Organinzing with Your Kids: Your Role

For all you frustrated parents out there who think that the playroom will never be clean unless you do it all yourself, I have good news.

As a preschool teacher, I have learned that children are entirely capable of cleaning up their own toys (and not just by dumping them all in a hidden spot).  This is the secret:  you must first teach them how.  The earlier you start, the bigger the favor you are doing for yourself.

Organizing skills are learned.  Children do not pop out of the womb knowing how to sort, containerize, and assign homes for groups of objects.  They need to learn these skills and to practice.  That’s where you come in.

Here are some tips for teaching your children to clean up their room (or playroom):

  • Break the project into small tasks.  Just saying, “Go clean your room!” doesn’t work.   Help your children by giving them more specific directions, such as “Find all the doll clothes,” “Put the doll clothes in this drawer,” and then “Pick up all the matchbox cars in this bucket,” “Put the bucket on this shelf.”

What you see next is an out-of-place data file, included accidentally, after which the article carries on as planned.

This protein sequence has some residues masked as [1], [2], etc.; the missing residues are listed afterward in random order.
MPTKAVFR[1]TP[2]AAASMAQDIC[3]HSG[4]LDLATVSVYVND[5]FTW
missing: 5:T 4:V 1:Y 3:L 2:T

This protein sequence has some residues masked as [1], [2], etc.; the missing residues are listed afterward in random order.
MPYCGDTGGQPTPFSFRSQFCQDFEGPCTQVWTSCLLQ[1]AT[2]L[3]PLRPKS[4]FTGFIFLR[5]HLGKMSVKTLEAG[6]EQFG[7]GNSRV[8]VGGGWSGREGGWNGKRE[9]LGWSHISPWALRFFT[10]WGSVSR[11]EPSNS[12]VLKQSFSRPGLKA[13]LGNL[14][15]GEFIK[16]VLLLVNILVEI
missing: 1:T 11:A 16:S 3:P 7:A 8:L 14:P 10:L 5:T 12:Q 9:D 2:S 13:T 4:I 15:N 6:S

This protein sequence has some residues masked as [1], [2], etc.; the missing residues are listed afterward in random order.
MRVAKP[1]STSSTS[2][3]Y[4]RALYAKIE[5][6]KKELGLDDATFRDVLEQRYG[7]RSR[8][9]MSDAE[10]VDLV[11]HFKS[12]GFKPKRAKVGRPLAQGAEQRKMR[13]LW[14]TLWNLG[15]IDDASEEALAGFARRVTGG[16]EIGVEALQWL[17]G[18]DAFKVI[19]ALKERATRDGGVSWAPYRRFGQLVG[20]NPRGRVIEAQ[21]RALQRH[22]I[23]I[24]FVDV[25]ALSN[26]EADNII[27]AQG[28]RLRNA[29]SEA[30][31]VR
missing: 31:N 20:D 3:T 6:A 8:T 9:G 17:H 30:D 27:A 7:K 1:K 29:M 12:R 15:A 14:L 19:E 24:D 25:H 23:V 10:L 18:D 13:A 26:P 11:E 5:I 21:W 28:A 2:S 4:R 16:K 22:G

• Make it fun.  Let them collect all the legos in a toy dump truck and then “dump” the legos into the bucket.  Ask them how many blocks they can pick up at one time and carry over to the shelf.  For more tedious tasks like picking up crayons off the floor, play some fun music and challenge them to put all the crayons back in their bin by the time the music ends.
  • Show them by example.  I’m not saying that you need to clean up for them, but to clean up with them.  Show them how to pick out all the action figures from the ginormous pile on the floor.  As you put the pretend food in the pretend refrigerator, tell them why (answer: so they always know where to find it).  If they want to help you in the kitchen, show them how to sort the silverware into different compartments.  Their greatest teacher is you.

This blog post is the first in a series of how to help your children succeed at cleaning up their own toys and being responsible for their own belongings.  Next week: Giving Your Children a System to Succeed.

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